We perceive the world by means of an elaborate set of distinct, modality-specific receptor systems. It is hardly conceivable that losing or lacking a sensory modality would not, in some fashion, alter the capacities of processing, understanding or interacting with the world. Therefore, if lack or loss of a sensory modality leads to a compensatory enhancement of other senses, ultimately resulting in minimal functional loss or even functional gains, these would represent instances of paradoxical functional facilitation. In fact, enhancement of functioning in people with chronic or recent sensory loss has been one of the more widely studied and reliable forms of paradoxical functional facilitation. Individuals with visual loss have been found to show enhanced auditory function, tactile function and even verbal memory performance. Analogously, long-term auditory loss has been associated with enhanced cognitive performance, evident on tactile and visual tasks. Functional brain imaging and transcranial magnetic stimulation studies have pointed to a major reorganization of cerebral function in blind or deaf individuals, and these plastic changes are associated with functional adaptations and gains.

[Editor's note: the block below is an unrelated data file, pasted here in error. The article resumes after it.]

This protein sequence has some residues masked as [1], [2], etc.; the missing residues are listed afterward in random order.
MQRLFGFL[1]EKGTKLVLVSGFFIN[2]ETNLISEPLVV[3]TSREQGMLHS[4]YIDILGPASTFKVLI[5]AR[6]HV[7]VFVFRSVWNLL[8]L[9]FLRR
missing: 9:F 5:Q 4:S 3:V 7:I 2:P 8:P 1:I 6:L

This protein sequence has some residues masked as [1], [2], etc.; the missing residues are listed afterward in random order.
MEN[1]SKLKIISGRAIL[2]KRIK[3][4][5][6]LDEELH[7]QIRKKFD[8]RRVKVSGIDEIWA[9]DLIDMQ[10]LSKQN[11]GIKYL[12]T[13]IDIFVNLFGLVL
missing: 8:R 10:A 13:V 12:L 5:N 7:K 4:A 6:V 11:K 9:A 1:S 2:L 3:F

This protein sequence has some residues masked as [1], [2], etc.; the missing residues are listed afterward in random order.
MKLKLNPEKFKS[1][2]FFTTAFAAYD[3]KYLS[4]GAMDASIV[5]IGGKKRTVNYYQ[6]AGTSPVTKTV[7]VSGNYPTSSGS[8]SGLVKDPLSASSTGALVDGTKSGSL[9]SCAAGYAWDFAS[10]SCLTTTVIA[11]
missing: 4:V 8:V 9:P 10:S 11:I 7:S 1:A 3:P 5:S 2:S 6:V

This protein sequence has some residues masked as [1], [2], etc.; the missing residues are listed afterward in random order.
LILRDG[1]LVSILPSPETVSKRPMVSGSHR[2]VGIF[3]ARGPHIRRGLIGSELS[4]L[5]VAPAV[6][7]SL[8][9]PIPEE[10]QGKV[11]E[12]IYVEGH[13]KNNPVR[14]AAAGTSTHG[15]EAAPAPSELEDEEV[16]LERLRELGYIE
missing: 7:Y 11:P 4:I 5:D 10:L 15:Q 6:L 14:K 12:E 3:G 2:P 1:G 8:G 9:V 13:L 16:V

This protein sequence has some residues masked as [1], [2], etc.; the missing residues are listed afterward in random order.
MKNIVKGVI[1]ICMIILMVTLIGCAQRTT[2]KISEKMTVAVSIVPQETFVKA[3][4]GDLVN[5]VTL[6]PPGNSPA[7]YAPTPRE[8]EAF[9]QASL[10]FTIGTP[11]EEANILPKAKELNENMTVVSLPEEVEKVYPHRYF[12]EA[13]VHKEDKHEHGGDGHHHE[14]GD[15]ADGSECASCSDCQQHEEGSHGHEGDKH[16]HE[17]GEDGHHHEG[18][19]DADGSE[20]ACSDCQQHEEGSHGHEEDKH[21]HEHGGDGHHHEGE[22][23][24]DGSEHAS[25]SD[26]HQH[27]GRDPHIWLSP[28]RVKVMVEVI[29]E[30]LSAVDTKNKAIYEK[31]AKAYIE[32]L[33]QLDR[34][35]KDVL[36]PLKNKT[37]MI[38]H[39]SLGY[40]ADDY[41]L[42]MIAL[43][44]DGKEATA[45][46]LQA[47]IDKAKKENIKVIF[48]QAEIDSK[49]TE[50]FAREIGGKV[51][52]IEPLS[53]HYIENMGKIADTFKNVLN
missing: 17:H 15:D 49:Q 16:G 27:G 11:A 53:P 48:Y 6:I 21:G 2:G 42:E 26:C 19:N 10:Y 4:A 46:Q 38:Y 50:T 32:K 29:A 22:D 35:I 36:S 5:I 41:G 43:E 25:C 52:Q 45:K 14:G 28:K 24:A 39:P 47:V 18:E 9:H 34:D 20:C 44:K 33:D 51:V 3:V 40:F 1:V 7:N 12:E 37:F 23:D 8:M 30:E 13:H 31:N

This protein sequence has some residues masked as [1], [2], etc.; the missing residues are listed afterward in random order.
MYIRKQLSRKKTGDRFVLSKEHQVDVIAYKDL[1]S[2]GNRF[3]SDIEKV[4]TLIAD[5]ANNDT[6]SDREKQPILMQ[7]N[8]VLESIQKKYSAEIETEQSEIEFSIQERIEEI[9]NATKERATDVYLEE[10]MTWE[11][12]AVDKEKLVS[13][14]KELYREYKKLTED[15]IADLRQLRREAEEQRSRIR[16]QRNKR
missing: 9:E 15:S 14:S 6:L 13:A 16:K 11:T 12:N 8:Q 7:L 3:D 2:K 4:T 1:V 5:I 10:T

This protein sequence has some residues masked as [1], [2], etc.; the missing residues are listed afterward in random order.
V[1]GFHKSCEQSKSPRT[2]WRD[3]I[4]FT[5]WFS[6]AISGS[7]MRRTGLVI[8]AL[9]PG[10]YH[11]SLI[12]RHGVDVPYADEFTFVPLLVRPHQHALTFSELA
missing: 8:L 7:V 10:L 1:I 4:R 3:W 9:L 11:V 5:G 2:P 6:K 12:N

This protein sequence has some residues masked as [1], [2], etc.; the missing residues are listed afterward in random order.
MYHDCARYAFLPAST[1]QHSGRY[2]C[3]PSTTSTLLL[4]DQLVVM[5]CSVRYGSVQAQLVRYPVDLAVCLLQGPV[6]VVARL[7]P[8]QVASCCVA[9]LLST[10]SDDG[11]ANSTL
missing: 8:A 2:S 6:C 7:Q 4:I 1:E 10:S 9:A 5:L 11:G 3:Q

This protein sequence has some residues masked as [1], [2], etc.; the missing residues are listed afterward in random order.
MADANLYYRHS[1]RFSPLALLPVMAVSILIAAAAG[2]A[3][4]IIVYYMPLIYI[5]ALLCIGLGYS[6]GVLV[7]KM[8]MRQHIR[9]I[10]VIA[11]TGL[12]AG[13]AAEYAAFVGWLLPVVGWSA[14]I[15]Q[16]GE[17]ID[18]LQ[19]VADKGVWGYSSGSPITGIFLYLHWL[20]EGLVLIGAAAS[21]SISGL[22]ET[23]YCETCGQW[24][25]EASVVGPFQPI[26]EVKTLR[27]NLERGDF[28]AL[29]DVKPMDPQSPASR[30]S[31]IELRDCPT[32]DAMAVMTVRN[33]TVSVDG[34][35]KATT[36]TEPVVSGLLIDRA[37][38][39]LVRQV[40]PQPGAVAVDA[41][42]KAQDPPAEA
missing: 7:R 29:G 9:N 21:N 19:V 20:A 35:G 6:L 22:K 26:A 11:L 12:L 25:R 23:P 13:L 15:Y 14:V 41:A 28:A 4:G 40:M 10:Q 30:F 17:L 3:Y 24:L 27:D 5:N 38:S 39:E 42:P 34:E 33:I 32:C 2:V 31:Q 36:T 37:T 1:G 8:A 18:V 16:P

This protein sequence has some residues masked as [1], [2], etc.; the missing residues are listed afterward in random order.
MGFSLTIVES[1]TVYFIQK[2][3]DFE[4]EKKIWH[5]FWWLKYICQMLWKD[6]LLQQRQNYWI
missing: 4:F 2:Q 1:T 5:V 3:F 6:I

In his novel Blindness, Jose Saramago (1998) uses blindness as a metaphor for both personal misfortune and social catastrophe. A man suddenly loses his vision. Within a few days, people who had contact with him also go blind, and blindness spreads like an epidemic. In the context of practically universal blindness, society breaks down, nothing functions, food and resources become scarce, and lives are threatened. Ultimately, only one character in the novel miraculously avoids blindness.